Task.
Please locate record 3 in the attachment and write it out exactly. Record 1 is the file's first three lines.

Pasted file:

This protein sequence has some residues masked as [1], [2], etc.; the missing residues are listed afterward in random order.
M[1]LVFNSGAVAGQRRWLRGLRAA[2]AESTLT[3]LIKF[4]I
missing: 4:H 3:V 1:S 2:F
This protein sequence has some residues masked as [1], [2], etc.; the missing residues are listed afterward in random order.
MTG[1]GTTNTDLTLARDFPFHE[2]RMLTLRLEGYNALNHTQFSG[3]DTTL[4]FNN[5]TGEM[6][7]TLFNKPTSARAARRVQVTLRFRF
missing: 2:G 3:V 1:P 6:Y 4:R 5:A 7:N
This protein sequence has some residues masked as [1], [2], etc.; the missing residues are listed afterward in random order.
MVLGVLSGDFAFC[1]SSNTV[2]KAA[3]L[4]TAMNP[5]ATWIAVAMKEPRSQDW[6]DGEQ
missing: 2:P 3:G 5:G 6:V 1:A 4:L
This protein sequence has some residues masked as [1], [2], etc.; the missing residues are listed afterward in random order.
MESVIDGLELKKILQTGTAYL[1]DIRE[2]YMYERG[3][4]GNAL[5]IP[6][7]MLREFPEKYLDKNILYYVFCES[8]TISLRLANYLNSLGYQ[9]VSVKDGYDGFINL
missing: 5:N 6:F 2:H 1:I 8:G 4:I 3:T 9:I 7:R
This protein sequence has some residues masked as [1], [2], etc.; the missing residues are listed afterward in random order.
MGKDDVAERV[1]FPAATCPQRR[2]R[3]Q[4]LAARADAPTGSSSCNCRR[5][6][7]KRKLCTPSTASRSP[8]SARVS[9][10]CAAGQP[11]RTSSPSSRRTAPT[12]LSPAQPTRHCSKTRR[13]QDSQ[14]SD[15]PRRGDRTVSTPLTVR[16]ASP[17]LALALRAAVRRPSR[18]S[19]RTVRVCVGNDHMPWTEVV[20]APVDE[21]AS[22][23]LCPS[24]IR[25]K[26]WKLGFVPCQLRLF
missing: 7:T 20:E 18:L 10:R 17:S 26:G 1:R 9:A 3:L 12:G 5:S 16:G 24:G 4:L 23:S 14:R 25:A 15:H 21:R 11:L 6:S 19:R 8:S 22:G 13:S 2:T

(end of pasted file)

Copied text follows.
This protein sequence has some residues masked as [1], [2], etc.; the missing residues are listed afterward in random order.
MVLGVLSGDFAFC[1]SSNTV[2]KAA[3]L[4]TAMNP[5]ATWIAVAMKEPRSQDW[6]DGEQ
missing: 2:P 3:G 5:G 6:V 1:A 4:L